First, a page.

A healthy gut microbiota is essential for the health and well-being of the host. In CKD, there is a dysbiotic gut microbiota characterized by a reduced diversity and an imbalance with a decrease in commensal bacteria and an increase in pathobionts and uremic toxins-producing bacteria [10,11]. Thus, restoring a healthy gut microbiota in uremic patients is an area of increasing research in nephrology. Dietary habits are the key modifiers of gut microbiota, depending on the duration of the diet and its nutritional composition [12]. The metabolism of colonic bacteria is regulated by the availability of nutrients and, specifically, the fiber content and the rate of dietary fiber vs. nitrogen [13]. A fiber-rich diet, such as a vegetarian/vegan diet, reduces protein fermentation, increases the carbohydrate fermentation [14], and may improve the dysbiosis associated with CKD by promoting the expansion of saccharolytic bacteria (bifidobacteria and lactobacilli) and the reduction in pathogenic bacteria species. A fiber-rich diet also increases the production of short-chain fatty acids (SCFA) (<6C), such as acetate, propionate, or butyrate by commensal bacteria that provide energy to the gut microbiota, allowing amino acids that reach the colon to be incorporated into the bacterial proteins and be excreted in feces, instead of being fermented to uremic toxins. Butyrate is taken up by colonocytes and used as their primary energy source [15]. SCFA also helps to maintain the functionality and integrity of the intestinal barrier, preserves the luminal pH, inhibits the growth of pathogens, and influences the intestinal motility [16,17]. In this sense, supplementation of hemodialysis (HD) patients with the SCFA propionate reduced proinflammatory parameters, oxidative stress, and the levels of some gut-derived uremic toxins; as well as improved the insulin resistance, iron metabolism, and quality of life, in a recent pilot study [18]. Dietary fiber, by increasing intestinal motility [19], reduces the time for fermentation of amino acids, improves the composition of the dysbiotic microflora, and enhances the excretion of human and bacterial byproducts, thus reducing the formation and/or accumulation of uremic toxins. Conversely, constipation, which is common among CKD patients, worsens the dysbiosis of gut microbiota, and contributes to the uremic status and to the risk of hyperkaliemia [20], and has been recently demonstrated to be a risk factor for the development and progression of CKD [21], likely due to the accumulation of uremic toxins and worsening of gut dysbiosis.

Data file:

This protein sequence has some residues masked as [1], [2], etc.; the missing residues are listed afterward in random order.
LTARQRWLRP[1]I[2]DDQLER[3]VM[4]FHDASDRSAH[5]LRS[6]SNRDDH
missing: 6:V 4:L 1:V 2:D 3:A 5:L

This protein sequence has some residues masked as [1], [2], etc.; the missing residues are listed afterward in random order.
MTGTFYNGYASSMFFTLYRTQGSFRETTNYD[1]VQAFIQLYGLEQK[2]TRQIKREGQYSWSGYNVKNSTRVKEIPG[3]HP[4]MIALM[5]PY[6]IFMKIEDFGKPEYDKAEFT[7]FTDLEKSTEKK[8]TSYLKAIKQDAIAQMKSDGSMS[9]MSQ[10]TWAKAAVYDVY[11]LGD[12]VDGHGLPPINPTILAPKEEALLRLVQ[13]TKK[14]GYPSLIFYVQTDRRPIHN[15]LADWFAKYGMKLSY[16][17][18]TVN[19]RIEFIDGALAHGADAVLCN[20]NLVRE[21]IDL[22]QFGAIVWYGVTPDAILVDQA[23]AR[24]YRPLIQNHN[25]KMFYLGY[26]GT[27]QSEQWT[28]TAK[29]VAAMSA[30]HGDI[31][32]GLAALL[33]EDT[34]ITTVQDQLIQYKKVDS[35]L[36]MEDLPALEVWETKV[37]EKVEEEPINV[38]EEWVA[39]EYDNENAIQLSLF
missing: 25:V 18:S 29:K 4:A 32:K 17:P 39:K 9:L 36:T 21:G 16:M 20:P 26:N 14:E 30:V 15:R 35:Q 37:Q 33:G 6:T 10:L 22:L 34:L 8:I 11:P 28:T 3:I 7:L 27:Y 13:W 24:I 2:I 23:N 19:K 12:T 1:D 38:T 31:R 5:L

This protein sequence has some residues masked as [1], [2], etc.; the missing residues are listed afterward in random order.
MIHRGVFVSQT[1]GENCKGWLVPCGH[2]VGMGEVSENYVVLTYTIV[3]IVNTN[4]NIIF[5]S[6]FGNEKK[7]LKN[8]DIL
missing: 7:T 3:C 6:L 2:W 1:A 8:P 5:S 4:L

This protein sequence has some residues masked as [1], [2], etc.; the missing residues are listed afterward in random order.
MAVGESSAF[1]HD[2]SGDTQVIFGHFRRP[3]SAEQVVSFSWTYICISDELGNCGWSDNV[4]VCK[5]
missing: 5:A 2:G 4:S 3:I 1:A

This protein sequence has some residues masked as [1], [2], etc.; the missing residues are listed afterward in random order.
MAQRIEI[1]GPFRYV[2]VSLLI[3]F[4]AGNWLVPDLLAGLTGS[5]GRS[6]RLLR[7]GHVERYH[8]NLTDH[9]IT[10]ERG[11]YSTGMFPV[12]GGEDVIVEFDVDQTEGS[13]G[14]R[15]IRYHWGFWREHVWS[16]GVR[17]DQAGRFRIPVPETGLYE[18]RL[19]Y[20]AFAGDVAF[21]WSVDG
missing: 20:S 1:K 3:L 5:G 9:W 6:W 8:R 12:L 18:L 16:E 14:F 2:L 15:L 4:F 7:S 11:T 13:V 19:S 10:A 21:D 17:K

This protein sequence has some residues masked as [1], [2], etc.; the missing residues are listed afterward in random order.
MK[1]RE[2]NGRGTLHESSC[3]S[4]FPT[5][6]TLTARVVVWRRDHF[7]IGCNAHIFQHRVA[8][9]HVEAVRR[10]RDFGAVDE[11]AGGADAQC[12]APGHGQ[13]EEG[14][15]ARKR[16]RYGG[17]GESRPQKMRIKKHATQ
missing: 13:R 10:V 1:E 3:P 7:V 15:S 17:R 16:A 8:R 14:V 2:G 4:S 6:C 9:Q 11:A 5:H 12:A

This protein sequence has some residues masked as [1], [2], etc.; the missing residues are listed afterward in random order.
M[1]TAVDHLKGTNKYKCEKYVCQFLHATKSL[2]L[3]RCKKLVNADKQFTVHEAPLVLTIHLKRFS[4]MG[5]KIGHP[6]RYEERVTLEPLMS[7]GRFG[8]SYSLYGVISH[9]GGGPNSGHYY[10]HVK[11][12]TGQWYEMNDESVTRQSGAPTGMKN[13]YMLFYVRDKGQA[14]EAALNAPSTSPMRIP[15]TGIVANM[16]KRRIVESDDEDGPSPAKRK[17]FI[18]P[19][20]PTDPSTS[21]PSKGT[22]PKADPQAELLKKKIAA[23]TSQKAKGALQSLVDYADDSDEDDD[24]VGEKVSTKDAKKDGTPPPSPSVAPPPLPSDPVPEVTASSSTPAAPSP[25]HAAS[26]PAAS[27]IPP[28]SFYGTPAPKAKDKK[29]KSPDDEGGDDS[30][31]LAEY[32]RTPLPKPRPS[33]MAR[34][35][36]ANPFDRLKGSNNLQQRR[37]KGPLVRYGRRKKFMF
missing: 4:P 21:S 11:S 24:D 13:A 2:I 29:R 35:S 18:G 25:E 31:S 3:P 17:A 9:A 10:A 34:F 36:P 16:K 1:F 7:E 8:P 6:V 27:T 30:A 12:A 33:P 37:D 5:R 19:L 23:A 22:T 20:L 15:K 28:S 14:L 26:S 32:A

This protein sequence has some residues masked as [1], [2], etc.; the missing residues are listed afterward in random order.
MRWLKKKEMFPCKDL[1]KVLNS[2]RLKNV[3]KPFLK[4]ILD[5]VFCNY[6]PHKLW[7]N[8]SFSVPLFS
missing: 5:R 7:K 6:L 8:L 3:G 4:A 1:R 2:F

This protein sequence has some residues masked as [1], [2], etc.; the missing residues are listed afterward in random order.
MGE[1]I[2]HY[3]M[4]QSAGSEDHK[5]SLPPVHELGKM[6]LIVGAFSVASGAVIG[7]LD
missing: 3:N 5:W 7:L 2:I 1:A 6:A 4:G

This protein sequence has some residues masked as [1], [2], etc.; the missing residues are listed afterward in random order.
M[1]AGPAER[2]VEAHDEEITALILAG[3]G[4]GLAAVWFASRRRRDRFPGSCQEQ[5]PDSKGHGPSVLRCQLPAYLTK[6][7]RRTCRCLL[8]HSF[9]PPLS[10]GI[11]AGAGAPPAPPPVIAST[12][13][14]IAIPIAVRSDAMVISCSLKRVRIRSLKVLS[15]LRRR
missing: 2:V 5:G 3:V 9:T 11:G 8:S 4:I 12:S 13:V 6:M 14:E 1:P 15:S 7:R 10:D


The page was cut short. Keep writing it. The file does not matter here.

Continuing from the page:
A previous study reported a significant decline in butyrate-producing bacteria in advanced kidney disease [22]. A more recent study, however, found a decrease in acetate, with no changes in propionate or butyrate levels, but an increase in valerate concentrations in advancing kidney disease. In this study, higher levels of valerate were associated with prevalent coronary artery disease. Although the mechanisms of this association remain speculative, the study provides evidence for impaired gut-microbiota-derived SCFAs with advancing CKD [23].
Dietary prescriptions in CKD (e.g., restriction of potassium-rich fruits and vegetables) results in a poor dietary fiber intake, slowing the intestinal transit time, and reducing the production of SCFA, which together with the formation of ammonium hydroxide increases the pH of the colonic milieu, further aggravating gut dysbiosis and favoring an efficient protein fermentation. In the absence of fermentable carbohydrates, protein fermentation induces the formation of potentially deleterious byproducts, such as sulfides, amines, ammonia, and phenols [24] that can accumulate in CKD and exert their harmful effects on the host [10]. In contrast, in vegan or vegetarian patients there is a reduced abundance of pathobionts and a greater abundance of symbionts [25].
However, it is unclear whether adhering to a vegetarian/vegan diet can promote a stable shift toward a healthier gut microbiota and maintain their long-term benefits in CKD.
Among the compounds associated with vegetarian diets that have demonstrated salutary effects on the intestinal flora, several studies have shown the favorable effects of amylose, a vegetable unabsorbable complex carbohydrate that has been described to promote changes in the flora beneficial to the host both in CKD animal models [26] and end-stage renal disease (ESRD) patients [27] through the restoration of colonic epithelial barrier and attenuation of oxidative stress and inflammation [28], improvement of microbial dysbiosis in ESRD patients and retarding CKD progression. These compounds also improve the gut microbial dysbiosis and metabolomic profile [29] in CKD rats.
The fiber content of vegetarian/vegan diets is high and reaches the recommended levels of 20–30 g/day for CKD patients and 20–25 g/day in dialysis, according to the National Kidney Foundation (NKF) [30].

2.2. Vegetarian Diet and Metabolic Acidosis